Tomislav Sunic: Brainwashing the Germans
Brainwashing the Germans
In the aftermath of World War II, the role of the American-based Frankfurt School scholars and European Marxist intellectuals was decisive in shaping the new European cultural scene. Scores of American left-leaning psychoanalysts - under the auspices of the Truman government - swarmed over Germany in an attempt to rectify not just the German mind but also to change the brains of all Europeans. Frankfurt School activists were mostly of German-Jewish extraction who had been expelled by the German authorities during National Socialist rule and who, after the Second World War, came back to Europe and began laying the foundations for a new approach in the study of the humanities. But there were also a considerable number of WASP Puritan-minded scholars and military men active in post-war Germany, such as Major General McClure, the poet Archibald MacLeish, the political scientist Harold Laswell, the jurist Robert Jackson and the philosopher John Dewey, who had envisaged copying the American way of democracy into the European public scene. They thought of themselves as divinely chosen people called to preach American democracy - a procedure which would be used by American elites in the decades to come on each occasion and in every spot of the world.
Most of the new American educators, however, were former disciples of Freud and Marx, who considered that the best approach in curing defeated Germany was by treating Germans as a nation of “clinical patients” in need of a hefty dose of liberal and socialist therapy. The Frankfurt School, during its days of American exile, had already drafted various social theories as to how to cure Germany of its “authoritarian character.” Accordingly, its major spokesmen argued that “the German petite bourgeoisie has always demonstrated a sado-masochistic character, branded by veneration for the strong man, hatred against the weak, narrow-mindedness, pettiness, hostility, thriftiness, often bordering on miserliness (both in terms of their feelings and money).” In the decades to come it sufficed to be labeled a “Neo-Nazi” or a “radical right winger” in order to lose the right of free speech and become an intellectual pariah. Although the American provisional military government in Germany pursued the hunt for National Socialist dignitaries and brought many to justice, it used the same tactics in the realm of German education and the media. It never crossed the mind of American post-war educators that their actions would facilitate the rise of Marxist cultural hegemony in Europe and lead to the prolongation of the Cold War.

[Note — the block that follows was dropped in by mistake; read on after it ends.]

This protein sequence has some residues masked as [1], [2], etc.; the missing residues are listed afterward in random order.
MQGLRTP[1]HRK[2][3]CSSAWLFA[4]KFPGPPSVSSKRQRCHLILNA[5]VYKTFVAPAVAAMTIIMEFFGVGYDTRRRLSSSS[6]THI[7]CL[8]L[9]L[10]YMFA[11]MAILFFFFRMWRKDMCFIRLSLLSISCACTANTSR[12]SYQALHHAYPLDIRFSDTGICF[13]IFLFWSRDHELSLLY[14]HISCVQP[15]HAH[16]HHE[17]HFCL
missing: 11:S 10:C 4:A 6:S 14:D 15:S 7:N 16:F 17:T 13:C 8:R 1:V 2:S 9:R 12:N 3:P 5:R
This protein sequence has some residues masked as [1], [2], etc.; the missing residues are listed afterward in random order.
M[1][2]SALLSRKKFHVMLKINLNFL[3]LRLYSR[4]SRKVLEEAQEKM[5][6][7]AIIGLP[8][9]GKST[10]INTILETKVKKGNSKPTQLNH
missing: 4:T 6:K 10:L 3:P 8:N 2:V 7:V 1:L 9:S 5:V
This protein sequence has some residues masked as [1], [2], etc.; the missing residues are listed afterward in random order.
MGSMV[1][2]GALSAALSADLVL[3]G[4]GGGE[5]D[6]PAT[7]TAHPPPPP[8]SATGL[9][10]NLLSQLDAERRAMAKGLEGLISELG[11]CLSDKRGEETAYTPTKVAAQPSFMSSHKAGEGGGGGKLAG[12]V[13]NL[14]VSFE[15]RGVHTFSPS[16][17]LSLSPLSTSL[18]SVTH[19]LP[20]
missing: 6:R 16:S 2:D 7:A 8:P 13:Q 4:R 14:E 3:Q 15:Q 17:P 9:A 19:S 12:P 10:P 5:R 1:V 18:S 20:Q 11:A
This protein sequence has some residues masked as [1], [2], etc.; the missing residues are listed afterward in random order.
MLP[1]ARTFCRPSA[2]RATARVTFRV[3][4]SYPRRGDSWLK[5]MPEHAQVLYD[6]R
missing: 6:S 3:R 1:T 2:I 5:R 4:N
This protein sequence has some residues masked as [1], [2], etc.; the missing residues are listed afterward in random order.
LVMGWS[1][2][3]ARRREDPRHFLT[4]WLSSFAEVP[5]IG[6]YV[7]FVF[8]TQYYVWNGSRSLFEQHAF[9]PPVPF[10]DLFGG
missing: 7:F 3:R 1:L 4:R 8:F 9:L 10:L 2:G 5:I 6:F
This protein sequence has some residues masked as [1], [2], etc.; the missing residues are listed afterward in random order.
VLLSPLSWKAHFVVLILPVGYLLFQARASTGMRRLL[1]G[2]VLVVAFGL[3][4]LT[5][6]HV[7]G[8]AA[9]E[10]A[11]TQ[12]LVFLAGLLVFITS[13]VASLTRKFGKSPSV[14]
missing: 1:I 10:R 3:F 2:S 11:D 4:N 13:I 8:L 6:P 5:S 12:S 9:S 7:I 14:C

As a result of Frankfurt School reeducational endeavors in Germany, thousands of book titles in the fields of genetics and anthropology were removed from library shelves and thousands of museum artifacts were, if not destroyed in the preceding Allied fire bombing, shipped to the USA and the Soviet Union. The liberal and communist tenets of free speech and freedom of expression did not apply at all to the defeated side which had earlier been branded as “the enemy of humanity.”
Particularly harsh was the Allied treatment of German teachers and academics. Since National Socialist Germany had significant support among German teachers and university professors, it was to be expected that the US reeducational authorities would start screening German intellectuals, writers, journalists and film makers. Having destroyed dozens of major libraries in Germany, with millions of volumes gone up in flames, the American occupying powers resorted to improvising measures in order to give some semblance of normalcy in what later became “the democratic Germany.” The occupying powers realized that universities and other places of higher learning could always turn into centers of civil unrest, and therefore, their attempts at denazifaction were first focused on German teachers and academics.
From the Allied viewpoint, and particularly from the viewpoint of the American military government, the universities, despite their undoubtedly great academic achievements in the past, were the breeding ground of reactionary nationalism conducted by the conservative oligarchy of professors. The focus of the universities was overspecialization by means of sharp delimitation between students as a unique elite versus the rest of the society. Moreover, education at the universities transmitted technical competence while neglecting social responsibility.